I find this Habitat case study well  illustrates the power of social media and how its user-generated comments and conversation can build or destroy a brand. Ignoring a conversation in social media and not responding effectively can greatly  impact a brands bottom line.  If unsocial social media is a recipe for brand destruction, then Social Media Monitoring is surely the only cure. It would be wise of brands to be prepared for the negative impact social media sites can wield via preventive measures in “Social Media Monitoring”.


Steps to effective Social Media Monitoring include:

Start by listening to social media.  Free tools such as, or Google alerts can help you track down buzz around your brand to get an idea of what a brands on-line social media landscape looks like and to identify brand mentions and conversations around your brand.   If the  brand is global with a huge web presence, then it may be best to use a social media agency to produce an audit or on-line landscape analysis.

Join the conversation. The key to managing and maintaining brand reputation within social media is to be part of the conversation.  Investing time in engaging with customers through social media helps brands build relationships, developing trust and show value to their customers.
If a brand discovers negative or factually incorrect buzz –they should react quickly so the information is not spread further via blogs or micro-blogging sites.    A recipient of bad service will tell at least ten people and many more  if they are a blogger or active on social networks. The earlier a brand learns of dissatisfaction the faster they can react.

Transparent Communications.  Open and honest communications can protect your brand against the perils of social media.  If something goes wrong, brands should not be defensive as it will encourage further negativity.  Instead, brands should simply explain their position, let their customers know how they plan on rectifying the situation and invite feedback.

Social Media Strategy
.   Brands can push down negative posts indexed by search engines  If  a company has a blog, they can respond with a formal blog post making sure that its title features keywords that match the negative posts or content. This will help to add positive search engine results, .Counteract anonymous and negative comments by highlighting testimonials from some of your best customers. In support of the blog post you can use your Twitter account to raise awareness of your response. Depending on the scale of the negative reaction you can respond via video or audio in the form of webcasts and podcasts. If you have an on-line community, you can host the conversation on your own website, confining the negativity to one area and allowing you to respond immediately.

With ever-increasing popularity and immediacy of social networking sites such a Twitter on the rise in the UK, brands would be wise to recognize the value of proper engagement strategies and incorporate social media monitoring in their communications plans otherwise risk becoming victim of unrepairable brand damage.

Mind the Gap

July 29, 2009

Social media in the United Kingdom is becoming more popular according to a survey conducted a few months ago. According to Hitwise, “UK Internet users are spending less of their online time shopping and more time browsing online media.”Online_retailers_upstream_traffic_from_social_networks_email_webmail_UK_2009_2008_chart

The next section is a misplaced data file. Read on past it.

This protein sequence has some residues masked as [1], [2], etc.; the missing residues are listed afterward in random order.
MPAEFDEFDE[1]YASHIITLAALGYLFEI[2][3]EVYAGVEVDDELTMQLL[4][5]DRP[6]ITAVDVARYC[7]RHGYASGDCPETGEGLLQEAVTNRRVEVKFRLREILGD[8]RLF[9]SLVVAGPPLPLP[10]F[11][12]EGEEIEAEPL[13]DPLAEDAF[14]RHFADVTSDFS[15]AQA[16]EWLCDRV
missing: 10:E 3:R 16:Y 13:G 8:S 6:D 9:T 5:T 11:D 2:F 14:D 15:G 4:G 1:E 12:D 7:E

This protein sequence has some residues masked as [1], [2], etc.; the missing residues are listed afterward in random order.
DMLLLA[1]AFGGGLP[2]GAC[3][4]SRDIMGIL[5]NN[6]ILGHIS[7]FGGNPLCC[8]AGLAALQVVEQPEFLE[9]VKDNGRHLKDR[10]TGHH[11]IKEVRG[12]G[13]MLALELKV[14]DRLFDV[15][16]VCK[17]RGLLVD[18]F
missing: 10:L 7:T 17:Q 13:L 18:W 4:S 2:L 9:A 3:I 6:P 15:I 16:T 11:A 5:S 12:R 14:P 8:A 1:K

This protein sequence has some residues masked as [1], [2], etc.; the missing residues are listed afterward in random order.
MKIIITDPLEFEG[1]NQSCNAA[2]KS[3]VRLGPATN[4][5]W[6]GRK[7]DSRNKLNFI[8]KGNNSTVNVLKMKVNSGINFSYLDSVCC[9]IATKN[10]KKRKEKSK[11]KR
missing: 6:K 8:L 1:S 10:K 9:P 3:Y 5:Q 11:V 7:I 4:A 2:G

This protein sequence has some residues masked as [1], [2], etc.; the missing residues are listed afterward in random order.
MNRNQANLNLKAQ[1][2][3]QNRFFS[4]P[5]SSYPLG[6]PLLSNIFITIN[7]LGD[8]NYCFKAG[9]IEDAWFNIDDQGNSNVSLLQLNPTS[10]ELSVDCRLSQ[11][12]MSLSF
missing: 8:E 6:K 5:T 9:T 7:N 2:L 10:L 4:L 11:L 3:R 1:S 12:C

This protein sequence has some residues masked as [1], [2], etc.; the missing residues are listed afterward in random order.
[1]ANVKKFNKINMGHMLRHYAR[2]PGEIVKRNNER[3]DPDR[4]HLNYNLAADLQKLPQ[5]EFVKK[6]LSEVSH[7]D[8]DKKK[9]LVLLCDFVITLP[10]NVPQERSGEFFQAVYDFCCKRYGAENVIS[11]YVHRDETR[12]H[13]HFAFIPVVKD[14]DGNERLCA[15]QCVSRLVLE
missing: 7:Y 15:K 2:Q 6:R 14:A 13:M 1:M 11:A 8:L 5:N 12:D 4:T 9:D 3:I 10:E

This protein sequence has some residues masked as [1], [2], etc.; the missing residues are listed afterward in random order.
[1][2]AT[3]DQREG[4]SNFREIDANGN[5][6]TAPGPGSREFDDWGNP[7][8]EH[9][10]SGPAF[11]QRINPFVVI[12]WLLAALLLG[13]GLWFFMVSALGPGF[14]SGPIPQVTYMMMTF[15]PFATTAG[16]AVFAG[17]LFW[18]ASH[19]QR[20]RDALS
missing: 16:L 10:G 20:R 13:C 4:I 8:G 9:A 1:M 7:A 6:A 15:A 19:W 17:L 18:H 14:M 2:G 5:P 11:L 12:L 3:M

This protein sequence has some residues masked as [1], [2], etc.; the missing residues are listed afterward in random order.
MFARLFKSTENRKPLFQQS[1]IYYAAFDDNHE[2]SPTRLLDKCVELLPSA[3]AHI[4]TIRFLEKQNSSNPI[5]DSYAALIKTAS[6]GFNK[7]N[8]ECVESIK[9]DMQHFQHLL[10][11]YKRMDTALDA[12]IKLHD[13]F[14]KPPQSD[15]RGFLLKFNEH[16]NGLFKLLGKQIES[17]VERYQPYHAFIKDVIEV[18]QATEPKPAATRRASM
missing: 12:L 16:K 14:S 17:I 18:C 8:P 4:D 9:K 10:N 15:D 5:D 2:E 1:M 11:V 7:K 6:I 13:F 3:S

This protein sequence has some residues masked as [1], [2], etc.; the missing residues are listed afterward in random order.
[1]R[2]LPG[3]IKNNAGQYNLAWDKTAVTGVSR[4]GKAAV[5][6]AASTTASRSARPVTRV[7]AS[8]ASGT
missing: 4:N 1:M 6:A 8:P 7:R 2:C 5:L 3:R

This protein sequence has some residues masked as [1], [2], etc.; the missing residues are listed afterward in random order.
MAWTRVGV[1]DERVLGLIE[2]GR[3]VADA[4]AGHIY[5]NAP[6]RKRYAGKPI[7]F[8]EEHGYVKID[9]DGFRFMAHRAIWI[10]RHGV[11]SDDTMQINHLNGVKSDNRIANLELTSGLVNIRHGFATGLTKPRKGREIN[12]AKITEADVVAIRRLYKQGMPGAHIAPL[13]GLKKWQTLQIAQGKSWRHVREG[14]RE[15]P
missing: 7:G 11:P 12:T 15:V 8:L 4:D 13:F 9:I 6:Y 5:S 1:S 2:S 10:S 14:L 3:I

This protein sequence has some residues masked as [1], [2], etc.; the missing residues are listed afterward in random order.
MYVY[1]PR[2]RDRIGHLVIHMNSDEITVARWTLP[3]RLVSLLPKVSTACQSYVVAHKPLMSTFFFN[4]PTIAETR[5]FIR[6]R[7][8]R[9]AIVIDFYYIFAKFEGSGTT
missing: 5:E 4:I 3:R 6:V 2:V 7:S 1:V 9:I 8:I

This  is a reported reversal from one year ago.

 Twitter use has also registered a huge spike in the UK.  Just this week, it was reported that “the micro-blogging site has popularized amongst the UK masses to such an extent that it attracted traffic 22-fold in just a year, being the fastest amongst all other sites.”

Not suprisingly, with these kinds of numbers, the UK is seeing the same kind of defection from newspapers to online news sources that is being experienced around the globe.  Another Hitwise survey found that in the UK, “print readership of newspapers has dropped by a staggering 5 million in 15 years. This equates to nearly a 20% decrease.”  

According to Social Media Trader, prominent newspapers in the UK have recognized the shift and most are responding.  Most newspapers’ online editions now are Web 2.0, as detailed below.   

Newspapers Icons* Popular** Video Blog/Profile*** Digg FP
Times 310
The Independent 139
The Telegraph 183
The Daily Express   0
The Sun 18
The Mirror 14
The Guardian 443
The Daily Mail 309
The Daily Star 1
Financial Times Planned 44

*Social news and bookmarking Icons for easy submission.
**Shows most popular, most emailed or most commented stories on the front page. Front page content determined by users.
***Has own blog or profile

mid-Mind_the_gap_oggThere is an slogan in England, “Mind the Gap”, that refers to the divide between the platform floor at the Underground and the train idling at the station.  It is a phrase that has worked itself into the vernacular and warns of the dangers associated with a disconnect between two areas.  It is an interesting reminder for us as we head to London with all its grandeur and history, to learn more about how respected brands like The Times of London – in print since 1785 – are working to adapt to the new world of social media. Just yesterday stateside, a respected national news brand, The Washington Post  announced the launch of a brand new mobile Web site characterized as “the definitive mobile news source for Washington. Unparalleled local and national news and analysis helps you stay informed and connected on-the-go.”  The swift shift in how the public now receives its news could not have been predicted even a decade ago.